Implement the remove method so that does not throw an exception in the case where the item is not in the list (by leaving the list unchanged).


Modify the list classes to allow duplicates. Which methods (if any) will be impacted by this change? Make sure you update the comments at the start of the methods to reflect any changes in the input and output the method expects.


Implement the remaining operations defined in the unordered list ADT (append, index, pop, insert).


Implement a slice method for the UnorderedList class. It should take two parameters, start and stop, and return a copy of the list starting at the start position and going up to but not including the stop position.


Implement the remaining operations defined in the ordered list ADT.


Use inheritance to implement a MinMaxUnorderedList that is a child of UnorderedList and adds a minimum and maximum property. This will allow users to access the minimum and maximum values in the list in an \(O(1)\) operation. This will require changes to any methods that add or remove items from the list. How will those changes affect the Big-O characteristics of those methods?


Implement a stack using linked lists.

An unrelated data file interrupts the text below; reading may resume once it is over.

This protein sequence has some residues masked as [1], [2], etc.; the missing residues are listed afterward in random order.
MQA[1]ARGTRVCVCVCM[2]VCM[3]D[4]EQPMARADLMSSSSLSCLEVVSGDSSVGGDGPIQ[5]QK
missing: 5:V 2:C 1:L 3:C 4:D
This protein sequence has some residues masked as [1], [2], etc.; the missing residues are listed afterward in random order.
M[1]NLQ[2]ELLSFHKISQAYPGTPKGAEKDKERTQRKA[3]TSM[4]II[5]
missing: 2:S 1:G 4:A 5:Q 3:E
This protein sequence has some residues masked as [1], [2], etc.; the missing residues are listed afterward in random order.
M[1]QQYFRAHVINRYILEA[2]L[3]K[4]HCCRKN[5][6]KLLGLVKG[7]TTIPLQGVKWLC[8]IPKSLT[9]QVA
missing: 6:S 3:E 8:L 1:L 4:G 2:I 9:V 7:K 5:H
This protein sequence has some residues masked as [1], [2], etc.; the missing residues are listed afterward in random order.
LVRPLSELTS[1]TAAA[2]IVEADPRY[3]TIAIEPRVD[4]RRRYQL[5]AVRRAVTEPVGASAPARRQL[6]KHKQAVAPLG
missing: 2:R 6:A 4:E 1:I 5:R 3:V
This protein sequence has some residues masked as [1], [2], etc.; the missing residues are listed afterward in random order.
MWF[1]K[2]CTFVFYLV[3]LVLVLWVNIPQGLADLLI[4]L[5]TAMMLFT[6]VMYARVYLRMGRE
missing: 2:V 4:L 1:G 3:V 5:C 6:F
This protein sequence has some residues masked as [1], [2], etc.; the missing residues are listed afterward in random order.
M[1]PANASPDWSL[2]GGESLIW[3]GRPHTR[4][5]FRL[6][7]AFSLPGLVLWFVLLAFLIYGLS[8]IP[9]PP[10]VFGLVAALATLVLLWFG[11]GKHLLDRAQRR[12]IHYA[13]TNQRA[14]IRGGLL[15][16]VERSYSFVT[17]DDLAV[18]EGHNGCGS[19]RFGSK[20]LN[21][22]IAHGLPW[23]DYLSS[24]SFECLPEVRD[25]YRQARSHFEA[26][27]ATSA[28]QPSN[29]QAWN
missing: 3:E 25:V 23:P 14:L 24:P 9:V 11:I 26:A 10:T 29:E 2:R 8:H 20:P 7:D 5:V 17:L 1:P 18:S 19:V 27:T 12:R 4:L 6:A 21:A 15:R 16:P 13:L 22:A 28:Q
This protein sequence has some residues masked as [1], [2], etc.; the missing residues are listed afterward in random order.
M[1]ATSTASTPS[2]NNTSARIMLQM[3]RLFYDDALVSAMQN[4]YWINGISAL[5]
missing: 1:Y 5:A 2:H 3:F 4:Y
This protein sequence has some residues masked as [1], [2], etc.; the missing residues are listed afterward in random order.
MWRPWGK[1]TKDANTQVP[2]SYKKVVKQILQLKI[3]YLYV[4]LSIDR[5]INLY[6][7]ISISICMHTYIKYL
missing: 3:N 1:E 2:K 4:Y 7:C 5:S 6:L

Implement a queue using linked lists.


Implement a deque using linked lists.


Design and implement an experiment that will compare the performance of a Java ArrayList with a list implemented as a linked list.


Design and implement an experiment that will compare the performance of the Java ArrayList-based stack and queue with the linked list implementation.


The linked list implementation given above is called a singly linked list because each node has a single reference to the next node in the sequence. An alternative implementation is known as a doubly linked list. In this implementation, each node has a reference to the next node (commonly called next) as well as a reference to the preceding node (commonly called back). The head reference also contains two references, one to the first node in the linked list and one to the last. Code this implementation in Java.


Create an implementation of a queue that would have an average performance of \(O(1)\) for enqueue and dequeue operations.